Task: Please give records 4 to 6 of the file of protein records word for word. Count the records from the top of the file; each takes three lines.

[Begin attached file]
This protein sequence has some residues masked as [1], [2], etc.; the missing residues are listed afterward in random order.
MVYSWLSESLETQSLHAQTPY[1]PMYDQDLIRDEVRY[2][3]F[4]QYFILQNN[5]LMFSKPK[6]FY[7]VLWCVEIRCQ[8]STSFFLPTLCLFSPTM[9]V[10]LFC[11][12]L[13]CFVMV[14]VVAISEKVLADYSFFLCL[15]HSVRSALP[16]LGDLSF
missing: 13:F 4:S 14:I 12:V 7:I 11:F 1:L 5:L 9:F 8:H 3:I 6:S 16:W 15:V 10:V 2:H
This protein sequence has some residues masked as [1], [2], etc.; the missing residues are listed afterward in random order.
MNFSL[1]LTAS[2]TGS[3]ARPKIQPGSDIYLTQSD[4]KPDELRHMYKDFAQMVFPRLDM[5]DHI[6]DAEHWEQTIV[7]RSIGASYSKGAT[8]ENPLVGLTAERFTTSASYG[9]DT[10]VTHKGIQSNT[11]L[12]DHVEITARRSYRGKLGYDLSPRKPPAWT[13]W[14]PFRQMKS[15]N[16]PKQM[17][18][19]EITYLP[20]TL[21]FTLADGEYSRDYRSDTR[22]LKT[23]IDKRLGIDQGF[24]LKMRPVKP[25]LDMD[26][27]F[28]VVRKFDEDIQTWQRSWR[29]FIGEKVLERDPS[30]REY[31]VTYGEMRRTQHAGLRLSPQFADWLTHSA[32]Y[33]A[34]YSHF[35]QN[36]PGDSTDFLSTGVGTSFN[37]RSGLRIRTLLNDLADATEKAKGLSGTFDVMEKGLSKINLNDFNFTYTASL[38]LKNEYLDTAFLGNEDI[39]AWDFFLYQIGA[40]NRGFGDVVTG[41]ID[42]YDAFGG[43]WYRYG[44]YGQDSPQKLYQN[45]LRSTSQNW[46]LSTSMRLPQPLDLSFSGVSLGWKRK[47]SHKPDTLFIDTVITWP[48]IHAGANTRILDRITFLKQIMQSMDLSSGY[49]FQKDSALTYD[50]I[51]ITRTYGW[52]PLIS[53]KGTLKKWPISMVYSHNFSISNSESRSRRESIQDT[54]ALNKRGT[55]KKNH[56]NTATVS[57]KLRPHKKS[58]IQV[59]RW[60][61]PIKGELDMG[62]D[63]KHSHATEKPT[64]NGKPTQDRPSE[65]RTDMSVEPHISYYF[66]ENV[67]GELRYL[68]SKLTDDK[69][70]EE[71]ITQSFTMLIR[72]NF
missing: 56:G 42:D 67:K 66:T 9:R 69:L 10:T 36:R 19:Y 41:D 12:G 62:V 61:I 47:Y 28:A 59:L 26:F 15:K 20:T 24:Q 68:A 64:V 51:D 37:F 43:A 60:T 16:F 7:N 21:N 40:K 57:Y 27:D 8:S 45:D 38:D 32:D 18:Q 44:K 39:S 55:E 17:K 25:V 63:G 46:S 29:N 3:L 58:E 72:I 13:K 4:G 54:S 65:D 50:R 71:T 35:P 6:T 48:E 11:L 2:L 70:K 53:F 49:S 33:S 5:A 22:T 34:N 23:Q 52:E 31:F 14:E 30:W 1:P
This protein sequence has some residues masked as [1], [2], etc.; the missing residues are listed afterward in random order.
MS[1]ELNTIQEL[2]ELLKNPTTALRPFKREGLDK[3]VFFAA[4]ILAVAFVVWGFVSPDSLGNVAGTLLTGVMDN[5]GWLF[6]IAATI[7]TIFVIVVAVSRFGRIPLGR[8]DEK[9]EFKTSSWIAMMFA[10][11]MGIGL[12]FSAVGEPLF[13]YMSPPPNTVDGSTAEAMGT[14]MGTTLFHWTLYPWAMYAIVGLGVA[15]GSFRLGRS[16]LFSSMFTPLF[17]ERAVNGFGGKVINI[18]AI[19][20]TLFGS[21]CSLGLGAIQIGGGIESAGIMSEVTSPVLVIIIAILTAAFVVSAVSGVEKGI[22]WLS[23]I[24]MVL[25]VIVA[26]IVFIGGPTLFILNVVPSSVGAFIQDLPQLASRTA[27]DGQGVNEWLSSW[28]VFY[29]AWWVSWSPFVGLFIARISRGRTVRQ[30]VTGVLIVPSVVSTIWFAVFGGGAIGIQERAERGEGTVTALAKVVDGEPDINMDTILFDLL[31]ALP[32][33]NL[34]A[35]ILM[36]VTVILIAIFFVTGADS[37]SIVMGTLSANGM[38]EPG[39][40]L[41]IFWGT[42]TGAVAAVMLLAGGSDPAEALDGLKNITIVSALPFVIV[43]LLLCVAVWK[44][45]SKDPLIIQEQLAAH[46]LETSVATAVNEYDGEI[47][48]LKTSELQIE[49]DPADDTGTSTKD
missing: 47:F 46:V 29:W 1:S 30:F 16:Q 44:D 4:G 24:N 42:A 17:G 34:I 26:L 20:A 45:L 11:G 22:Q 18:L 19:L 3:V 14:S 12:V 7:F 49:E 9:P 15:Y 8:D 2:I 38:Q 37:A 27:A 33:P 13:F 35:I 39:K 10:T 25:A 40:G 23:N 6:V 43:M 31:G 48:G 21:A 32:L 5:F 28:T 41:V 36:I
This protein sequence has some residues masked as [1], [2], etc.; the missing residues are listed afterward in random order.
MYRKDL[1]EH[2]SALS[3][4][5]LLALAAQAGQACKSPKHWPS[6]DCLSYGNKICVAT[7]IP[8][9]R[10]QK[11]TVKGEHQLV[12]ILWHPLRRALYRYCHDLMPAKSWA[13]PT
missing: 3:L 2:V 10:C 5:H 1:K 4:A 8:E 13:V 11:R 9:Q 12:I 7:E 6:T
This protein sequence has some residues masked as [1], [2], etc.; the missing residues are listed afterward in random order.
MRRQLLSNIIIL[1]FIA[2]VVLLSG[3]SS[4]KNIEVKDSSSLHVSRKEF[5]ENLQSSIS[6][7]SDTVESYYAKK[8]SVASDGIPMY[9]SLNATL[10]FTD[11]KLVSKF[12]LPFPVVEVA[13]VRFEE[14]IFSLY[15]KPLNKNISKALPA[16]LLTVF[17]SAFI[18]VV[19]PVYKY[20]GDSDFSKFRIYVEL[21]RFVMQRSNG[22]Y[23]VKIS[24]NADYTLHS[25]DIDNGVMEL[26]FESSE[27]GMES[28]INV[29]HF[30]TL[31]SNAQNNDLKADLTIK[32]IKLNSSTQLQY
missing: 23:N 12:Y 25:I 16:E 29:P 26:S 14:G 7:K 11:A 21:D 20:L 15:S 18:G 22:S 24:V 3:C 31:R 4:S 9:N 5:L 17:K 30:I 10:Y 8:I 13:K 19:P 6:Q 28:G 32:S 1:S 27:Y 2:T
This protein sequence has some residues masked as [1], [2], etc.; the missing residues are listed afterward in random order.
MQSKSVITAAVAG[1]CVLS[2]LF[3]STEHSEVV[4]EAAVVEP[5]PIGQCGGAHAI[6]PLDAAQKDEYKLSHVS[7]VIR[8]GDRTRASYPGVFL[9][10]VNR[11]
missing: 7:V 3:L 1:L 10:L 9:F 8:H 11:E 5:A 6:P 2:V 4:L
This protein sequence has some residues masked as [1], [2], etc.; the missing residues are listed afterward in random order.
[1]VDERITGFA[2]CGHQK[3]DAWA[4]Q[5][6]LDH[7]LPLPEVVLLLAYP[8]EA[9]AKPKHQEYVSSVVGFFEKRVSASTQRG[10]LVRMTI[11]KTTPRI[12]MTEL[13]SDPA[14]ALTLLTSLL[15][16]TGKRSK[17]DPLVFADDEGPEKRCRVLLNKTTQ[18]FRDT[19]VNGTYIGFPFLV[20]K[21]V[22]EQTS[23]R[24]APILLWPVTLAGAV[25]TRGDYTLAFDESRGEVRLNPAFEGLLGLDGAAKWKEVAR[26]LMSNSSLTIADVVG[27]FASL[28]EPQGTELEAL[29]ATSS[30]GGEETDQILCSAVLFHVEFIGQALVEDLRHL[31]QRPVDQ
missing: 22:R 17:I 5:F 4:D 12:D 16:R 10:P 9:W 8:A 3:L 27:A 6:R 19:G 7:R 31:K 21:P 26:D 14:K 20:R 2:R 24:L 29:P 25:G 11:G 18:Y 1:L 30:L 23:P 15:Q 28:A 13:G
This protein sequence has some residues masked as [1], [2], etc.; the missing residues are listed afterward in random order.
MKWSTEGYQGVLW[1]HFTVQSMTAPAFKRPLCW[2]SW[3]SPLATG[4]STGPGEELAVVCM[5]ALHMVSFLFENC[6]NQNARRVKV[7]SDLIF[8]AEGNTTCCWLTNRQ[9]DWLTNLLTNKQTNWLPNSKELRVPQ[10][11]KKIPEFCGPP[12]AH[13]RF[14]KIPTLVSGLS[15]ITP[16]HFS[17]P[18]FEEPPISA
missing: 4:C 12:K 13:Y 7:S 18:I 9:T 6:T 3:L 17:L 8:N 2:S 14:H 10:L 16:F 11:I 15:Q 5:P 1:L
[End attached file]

This protein sequence has some residues masked as [1], [2], etc.; the missing residues are listed afterward in random order.
MYRKDL[1]EH[2]SALS[3][4][5]LLALAAQAGQACKSPKHWPS[6]DCLSYGNKICVAT[7]IP[8][9]R[10]QK[11]TVKGEHQLV[12]ILWHPLRRALYRYCHDLMPAKSWA[13]PT
missing: 3:L 2:V 10:C 5:H 1:K 4:A 8:E 13:V 11:R 9:Q 12:I 7:E 6:T
This protein sequence has some residues masked as [1], [2], etc.; the missing residues are listed afterward in random order.
MRRQLLSNIIIL[1]FIA[2]VVLLSG[3]SS[4]KNIEVKDSSSLHVSRKEF[5]ENLQSSIS[6][7]SDTVESYYAKK[8]SVASDGIPMY[9]SLNATL[10]FTD[11]KLVSKF[12]LPFPVVEVA[13]VRFEE[14]IFSLY[15]KPLNKNISKALPA[16]LLTVF[17]SAFI[18]VV[19]PVYKY[20]GDSDFSKFRIYVEL[21]RFVMQRSNG[22]Y[23]VKIS[24]NADYTLHS[25]DIDNGVMEL[26]FESSE[27]GMES[28]INV[29]HF[30]TL[31]SNAQNNDLKADLTIK[32]IKLNSSTQLQY
missing: 23:N 12:Y 25:I 16:E 29:P 26:S 14:G 7:K 11:A 21:D 20:L 15:S 18:G 22:S 24:V 3:C 31:R 4:S 9:N 5:L 17:K 30:I 10:Y 8:I 13:K 19:P 6:Q 28:G 32:S 1:S 27:Y 2:T
This protein sequence has some residues masked as [1], [2], etc.; the missing residues are listed afterward in random order.
MQSKSVITAAVAG[1]CVLS[2]LF[3]STEHSEVV[4]EAAVVEP[5]PIGQCGGAHAI[6]PLDAAQKDEYKLSHVS[7]VIR[8]GDRTRASYPGVFL[9][10]VNR[11]
missing: 7:V 3:L 1:L 10:L 9:F 8:H 11:E 5:A 6:P 2:V 4:L